Impatience Day

On our 244th Independence Day, Americans find themselves in a pot of boiling rage. Whether along racial or political lines, our country has not been more divided than since the Civil War. This rage, stoked by propaganda channels and social media, has been exacerbated by the Covid-19 pandemic, an invisible and deeply frustrating enemy, where our only immediate weapons are masks and patience.

But Americans are not a patient people. Our impatience has helped us become a great nation. Impatience for freedom. Impatience to abolish slavery. Impatience to improve our standard of living. And the list of targets of our impatience goes on. But we have come to a point where our impatience is not as useful as it once was.

Over a century and a half ago, America suffered a bloody civil war. Even today we see the scars from that conflict, including arguments over Confederate statues. While contentious history makes great reading, the reality was not great living. That’s a lesson we must heed.

Americans have endured hardships before for the greater good. We fought Nazis, communists and fascists. Today, our primary enemy is less-well defined. Some say it’s a virus. But to be honest, it’s not. To quote the comic strip Pogo, “We have met the enemy, and the enemy is us.”

Our emotions raging in frustration, our desire to blame, and yes, our desire to hate, have not served us well. We must take a breath and remember what is important: our health, our family, our community and our country. The well-being of these are not served by conflict, but by cooperation and large, almost painful doses, of patience. Rage is easy. Patience is hard.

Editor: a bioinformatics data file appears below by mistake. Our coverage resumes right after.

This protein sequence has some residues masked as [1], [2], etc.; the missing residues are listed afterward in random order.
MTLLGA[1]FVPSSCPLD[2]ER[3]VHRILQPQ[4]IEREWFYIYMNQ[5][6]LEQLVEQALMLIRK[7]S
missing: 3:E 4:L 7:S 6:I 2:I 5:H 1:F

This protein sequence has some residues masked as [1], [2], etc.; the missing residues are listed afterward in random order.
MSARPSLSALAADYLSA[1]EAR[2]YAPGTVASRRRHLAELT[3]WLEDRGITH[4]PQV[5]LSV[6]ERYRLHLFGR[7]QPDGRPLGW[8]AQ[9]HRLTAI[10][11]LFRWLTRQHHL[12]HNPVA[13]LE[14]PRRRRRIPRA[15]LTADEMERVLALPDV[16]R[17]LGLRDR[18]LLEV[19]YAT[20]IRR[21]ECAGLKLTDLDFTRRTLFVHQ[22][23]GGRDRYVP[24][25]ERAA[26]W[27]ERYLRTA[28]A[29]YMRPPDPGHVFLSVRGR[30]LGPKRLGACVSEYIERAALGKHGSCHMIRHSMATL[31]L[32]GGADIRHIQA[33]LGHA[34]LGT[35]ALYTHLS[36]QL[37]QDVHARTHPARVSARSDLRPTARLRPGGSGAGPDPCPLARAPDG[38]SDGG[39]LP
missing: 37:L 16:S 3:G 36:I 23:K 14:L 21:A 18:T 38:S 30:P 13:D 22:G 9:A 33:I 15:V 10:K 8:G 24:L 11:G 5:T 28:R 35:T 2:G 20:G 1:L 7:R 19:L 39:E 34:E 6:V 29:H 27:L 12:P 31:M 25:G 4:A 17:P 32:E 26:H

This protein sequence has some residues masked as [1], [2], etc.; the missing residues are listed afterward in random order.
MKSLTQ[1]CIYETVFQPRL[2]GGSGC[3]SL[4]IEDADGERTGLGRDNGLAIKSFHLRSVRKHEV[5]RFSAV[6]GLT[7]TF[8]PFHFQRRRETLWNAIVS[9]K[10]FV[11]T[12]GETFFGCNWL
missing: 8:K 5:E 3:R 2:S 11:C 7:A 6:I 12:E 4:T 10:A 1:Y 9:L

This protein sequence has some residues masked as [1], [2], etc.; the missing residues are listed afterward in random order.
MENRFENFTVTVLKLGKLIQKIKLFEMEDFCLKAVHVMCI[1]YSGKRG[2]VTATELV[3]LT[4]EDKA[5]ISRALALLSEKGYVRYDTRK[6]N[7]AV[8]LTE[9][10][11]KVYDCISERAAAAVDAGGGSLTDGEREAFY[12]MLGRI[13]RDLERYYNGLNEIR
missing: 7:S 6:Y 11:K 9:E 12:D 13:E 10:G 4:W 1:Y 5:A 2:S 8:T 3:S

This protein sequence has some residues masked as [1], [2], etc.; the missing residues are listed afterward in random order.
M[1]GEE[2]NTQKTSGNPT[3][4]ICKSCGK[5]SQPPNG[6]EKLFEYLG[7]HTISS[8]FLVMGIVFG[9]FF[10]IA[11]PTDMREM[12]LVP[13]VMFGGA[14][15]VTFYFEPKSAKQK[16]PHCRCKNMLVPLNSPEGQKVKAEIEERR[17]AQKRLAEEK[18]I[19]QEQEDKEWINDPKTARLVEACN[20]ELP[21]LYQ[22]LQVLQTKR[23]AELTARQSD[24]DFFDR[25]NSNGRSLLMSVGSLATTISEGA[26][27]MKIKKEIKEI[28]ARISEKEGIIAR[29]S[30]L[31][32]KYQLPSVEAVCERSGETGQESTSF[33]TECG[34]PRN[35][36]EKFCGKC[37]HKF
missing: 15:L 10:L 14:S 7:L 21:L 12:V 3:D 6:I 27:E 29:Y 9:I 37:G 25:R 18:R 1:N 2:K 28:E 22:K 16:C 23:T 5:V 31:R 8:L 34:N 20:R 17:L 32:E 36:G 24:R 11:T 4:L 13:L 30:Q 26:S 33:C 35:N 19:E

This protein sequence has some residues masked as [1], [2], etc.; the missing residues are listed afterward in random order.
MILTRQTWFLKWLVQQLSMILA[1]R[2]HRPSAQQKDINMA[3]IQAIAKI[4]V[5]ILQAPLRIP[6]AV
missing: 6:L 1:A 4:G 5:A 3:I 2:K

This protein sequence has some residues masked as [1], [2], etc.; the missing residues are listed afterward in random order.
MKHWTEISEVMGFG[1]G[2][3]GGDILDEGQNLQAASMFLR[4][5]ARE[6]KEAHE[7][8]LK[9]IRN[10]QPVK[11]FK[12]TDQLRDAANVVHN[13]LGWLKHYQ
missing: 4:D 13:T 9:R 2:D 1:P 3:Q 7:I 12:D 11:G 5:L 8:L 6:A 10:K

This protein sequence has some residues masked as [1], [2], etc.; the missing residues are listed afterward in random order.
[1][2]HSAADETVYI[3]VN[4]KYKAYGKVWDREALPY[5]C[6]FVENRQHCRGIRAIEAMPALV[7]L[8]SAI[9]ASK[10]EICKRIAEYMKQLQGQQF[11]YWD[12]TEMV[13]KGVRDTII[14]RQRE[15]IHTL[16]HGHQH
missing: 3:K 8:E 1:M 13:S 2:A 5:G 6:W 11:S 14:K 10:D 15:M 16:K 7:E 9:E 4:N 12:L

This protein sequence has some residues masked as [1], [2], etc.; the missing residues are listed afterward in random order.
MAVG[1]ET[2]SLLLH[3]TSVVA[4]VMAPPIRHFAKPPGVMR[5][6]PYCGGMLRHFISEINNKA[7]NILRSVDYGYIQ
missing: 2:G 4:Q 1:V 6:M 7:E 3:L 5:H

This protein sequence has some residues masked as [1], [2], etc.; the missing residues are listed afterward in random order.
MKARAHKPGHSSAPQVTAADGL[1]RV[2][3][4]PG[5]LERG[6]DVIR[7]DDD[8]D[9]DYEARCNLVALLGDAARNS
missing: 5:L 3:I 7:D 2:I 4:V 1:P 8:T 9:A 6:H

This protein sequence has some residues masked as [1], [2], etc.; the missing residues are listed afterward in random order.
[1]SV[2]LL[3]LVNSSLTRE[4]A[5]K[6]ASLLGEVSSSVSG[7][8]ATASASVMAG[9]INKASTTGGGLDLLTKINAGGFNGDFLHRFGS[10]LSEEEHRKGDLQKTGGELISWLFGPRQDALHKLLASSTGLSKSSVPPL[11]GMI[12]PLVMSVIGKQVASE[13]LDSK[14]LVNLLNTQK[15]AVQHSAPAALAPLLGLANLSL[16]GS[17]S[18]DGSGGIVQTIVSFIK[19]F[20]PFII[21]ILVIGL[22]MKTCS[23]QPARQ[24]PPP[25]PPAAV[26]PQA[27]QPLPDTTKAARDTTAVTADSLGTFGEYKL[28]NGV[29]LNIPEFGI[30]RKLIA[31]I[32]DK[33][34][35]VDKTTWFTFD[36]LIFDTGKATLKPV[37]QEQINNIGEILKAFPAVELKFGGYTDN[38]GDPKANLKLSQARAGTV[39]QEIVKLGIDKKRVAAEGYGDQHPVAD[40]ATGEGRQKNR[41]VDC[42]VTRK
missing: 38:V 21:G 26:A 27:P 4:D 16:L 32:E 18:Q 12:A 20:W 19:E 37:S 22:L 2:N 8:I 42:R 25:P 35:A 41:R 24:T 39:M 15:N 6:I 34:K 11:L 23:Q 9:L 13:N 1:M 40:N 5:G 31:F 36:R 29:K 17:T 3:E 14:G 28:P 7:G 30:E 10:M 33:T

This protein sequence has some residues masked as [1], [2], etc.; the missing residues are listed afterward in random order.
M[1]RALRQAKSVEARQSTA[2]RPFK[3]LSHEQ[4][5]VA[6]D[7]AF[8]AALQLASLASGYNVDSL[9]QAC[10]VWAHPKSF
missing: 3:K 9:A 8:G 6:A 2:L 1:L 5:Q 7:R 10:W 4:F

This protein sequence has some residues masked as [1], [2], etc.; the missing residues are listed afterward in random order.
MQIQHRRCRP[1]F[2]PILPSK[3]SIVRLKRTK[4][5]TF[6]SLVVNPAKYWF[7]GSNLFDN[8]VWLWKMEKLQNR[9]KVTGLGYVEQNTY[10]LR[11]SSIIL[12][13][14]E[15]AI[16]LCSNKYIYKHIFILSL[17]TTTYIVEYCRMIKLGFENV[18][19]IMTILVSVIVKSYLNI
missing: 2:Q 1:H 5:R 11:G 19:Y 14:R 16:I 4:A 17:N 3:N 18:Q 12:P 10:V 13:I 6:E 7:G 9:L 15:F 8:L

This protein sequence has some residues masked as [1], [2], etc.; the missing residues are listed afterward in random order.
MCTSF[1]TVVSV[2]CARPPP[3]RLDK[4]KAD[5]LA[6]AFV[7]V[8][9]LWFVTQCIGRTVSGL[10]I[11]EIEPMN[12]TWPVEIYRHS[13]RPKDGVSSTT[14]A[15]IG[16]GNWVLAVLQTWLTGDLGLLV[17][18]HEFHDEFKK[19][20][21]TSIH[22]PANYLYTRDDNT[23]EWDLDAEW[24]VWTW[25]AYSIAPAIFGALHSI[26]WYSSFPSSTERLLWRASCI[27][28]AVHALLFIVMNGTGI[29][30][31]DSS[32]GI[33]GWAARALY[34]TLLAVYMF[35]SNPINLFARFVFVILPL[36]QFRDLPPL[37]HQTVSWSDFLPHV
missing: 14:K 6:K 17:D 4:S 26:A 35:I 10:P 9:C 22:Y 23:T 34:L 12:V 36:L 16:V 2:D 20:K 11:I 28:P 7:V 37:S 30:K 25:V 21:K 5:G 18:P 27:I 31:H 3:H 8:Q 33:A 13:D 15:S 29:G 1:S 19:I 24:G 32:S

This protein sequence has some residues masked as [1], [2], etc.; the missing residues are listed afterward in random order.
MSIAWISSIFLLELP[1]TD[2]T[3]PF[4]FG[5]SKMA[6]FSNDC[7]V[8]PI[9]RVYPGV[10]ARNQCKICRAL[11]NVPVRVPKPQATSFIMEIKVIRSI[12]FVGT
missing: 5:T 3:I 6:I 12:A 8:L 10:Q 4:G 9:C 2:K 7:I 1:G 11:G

In the last few months, I have often thought of the British motto which adorned many signs during World War II: “Keep Calm and Carry On,” wise words from our mother country. This message of quiet persistence carries a strength stronger than rage, and more patriotic than mere flag waving. As citizens, we are the threads which hold our country together. While we may fray a little, we must not rip ourselves apart. That is my hope.

Happy Independence Day.

Anything Is Possible

I was nine years old. Like many boys my age in the 1960s, I wanted to be an astronaut. For me, it began with watching TV reports on the Gemini missions. Who could resist reaching for the stars?

That night 50 years ago, we were at my grandparents’ house where we watched the most amazing event of our lives on television. Two men were landing on the moon! Afterward, my parents raced home. And then, in my pajamas, on an old Zenith black-and-white television, I watched Neil Armstrong place the first footprint on the lunar soil, an event that in the history of humankind had never occurred before, and was replicated only a few times since.

To be honest, the “Space Age” became a disappointment for many. I never got my flying car or jet pack. We never got to Mars by 2000, as promised. But for that night on July 20, 1969, anything was possible.

In the intervening years, we’ve put satellites in orbit, enabling us to use GPS to easily navigate on land and sea. Diseases have been diminished or eliminated by medical science. Knowledge is distributed in a way never before imagined through the Internet. Thousands of innovations have come out of the space program or from those who were inspired by it.

Yet today, science must constantly reprove itself in the glare of selfishness interests and prejudices. Science deniers of many stripes abound. But on that night 50 years ago, we were one people, one species, imperfect to be sure, but we were inspired to become better.

As we reflect on that mind-boggling event, still delivering awe 50 years later, I ask can we do better? Can we be better? The answer is YES, if we show the same courage and adventurous spirit shown during Apollo. There is no problem that faces humanity that it can’t solve if we are united.  Armstrong, Collins and Aldrin did not go to the moon on their own. Thousands of workers made it happen. Millions supported the effort. When we are truly united, anything is possible.